The wind picked up, bristling Brad’s skin. Teyata leaned into him.
“We’re going to have to huddle up for warmth,” she said.
Normally, Brad would have taken it as another excuse for her to sleep with him. A mixture of the chill night and the fact he might fall to his death while he slept, made him inclined to agree with Teyata’s suggestion. They stared at the star filled universe for a long period of companionable silence.
“How do the males of the old world pledge to stay with their females?” Teyata asked.
By her tone, Brad understood the question as innocent.
“You mean marry?”
She gave an absent nod.
“Well the man and the woman stand before God and make promises that they will stay together. Then the man and woman give each other a ring to wear for life.”
Teyata screwed her face. “Is that all? Male manines have to give their females a basp nest. It proves their bravery, and how much they want the female because sometimes the basps sting the males to death.”
Brad imagined a basp was a merge mutation of bee and wasp. He shuddered at the mix.
“Did your male give you one of these nests?”
“Yeah. Rorbin had a few stings, but he slept that night without a whimper or using the kanallis flower.”
“So you’re divorced now?”
It seemed she merely left Rorbin, but then it amounted to a divorce. Without a formal ceremony for their union, she didn’t need one to break away from her male.
Brad placed an arm around her and drew her tighter to himself.
Lisa watched for a time as they held each in silence, watching the night sky. She would have fast forwarded, except she absorbed the serenity that came from their companionship. After a time, she too began to nod off in her chair, succumbing to dreamless slumber.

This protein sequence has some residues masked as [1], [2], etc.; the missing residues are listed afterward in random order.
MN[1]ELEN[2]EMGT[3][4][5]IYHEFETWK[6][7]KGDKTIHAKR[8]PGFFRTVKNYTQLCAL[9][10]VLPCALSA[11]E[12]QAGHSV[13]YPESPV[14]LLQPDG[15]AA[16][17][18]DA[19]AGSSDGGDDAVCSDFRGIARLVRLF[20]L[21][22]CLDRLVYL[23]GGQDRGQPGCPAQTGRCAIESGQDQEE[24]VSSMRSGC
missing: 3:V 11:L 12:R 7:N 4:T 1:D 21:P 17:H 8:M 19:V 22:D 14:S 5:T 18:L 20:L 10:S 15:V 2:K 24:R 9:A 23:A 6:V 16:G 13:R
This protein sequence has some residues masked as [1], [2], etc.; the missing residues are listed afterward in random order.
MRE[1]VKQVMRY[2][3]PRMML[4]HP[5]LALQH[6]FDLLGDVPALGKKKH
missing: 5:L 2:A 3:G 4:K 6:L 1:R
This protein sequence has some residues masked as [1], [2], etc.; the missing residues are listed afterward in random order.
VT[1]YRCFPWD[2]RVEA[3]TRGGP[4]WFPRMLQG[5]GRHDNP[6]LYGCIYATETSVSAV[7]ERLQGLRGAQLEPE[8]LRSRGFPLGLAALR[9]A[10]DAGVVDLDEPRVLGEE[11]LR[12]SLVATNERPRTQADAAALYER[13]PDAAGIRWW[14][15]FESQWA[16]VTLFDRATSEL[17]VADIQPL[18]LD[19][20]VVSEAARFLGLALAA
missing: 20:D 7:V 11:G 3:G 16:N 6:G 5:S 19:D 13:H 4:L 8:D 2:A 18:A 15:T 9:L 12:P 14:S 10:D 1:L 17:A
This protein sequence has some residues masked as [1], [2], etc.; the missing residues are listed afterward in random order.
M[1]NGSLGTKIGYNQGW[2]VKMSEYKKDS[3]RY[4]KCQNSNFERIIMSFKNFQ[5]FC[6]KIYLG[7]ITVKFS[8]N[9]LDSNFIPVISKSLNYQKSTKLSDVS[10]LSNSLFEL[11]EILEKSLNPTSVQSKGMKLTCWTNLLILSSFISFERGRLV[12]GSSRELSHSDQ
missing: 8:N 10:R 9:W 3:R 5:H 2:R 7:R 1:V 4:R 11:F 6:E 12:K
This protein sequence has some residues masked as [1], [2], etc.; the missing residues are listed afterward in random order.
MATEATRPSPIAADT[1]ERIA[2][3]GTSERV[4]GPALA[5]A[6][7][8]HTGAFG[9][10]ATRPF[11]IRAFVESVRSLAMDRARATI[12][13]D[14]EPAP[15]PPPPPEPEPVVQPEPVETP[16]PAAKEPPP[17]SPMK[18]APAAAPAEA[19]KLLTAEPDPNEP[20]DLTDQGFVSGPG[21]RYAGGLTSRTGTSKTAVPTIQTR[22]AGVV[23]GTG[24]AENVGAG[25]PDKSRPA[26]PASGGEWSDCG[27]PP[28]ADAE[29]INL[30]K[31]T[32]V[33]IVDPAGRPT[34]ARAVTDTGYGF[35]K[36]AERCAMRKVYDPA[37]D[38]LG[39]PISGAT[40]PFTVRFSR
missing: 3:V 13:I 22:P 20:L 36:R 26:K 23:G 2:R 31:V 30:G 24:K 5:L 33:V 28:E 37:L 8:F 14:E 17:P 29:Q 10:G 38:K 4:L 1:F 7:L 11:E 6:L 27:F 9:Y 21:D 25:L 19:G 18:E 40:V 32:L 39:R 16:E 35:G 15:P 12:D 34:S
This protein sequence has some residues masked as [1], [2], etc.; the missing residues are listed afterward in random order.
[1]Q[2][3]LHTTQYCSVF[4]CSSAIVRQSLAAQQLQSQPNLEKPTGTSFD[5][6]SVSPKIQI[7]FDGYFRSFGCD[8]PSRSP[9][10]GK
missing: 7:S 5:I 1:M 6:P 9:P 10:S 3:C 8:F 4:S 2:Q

Lisa awoke with a jolt, half sliding from her chair.
“Ow,” she said feebly, straightening her neck. “What time is it?”
“Five-o-two am, Professor Gudgeon,” said the computer.
She checked the corner of the still running projection scene. It’s orange numbers indicated virtually the same time. Teyata and Brad, laid huddled together on top of the bridge’s span, still sleeping. Only Brad shivered.
Lisa laughed to herself. If she experienced pain from sleeping in a chair, Brad would certainly feel it after waking up from sleeping tightly curled on cold iron. The projection’s night sky had faded, taking with it, the stars. They would wake up soon. Instead of pausing the scene, Lisa went into her kitchenette to make a coffee then returned in time to see Teyata stir.
Teyata fluidly rolled to her feet, disturbing Brad. He awoke with a loud grunt, cut off by Teyata’s hand slapped over his face.
“Never make noise before you’ve checked your surroundings,” she whispered close to his ear. “The first to make a noise is the first one discovered.”
Brad stifled his groans as he set his hands to the girders and rolled himself over to rise on his knees. Like Teyata, he watched in silence for anything untoward. He knelt almost back to back, facing the way back to his town, while his companion faced the road from where they came.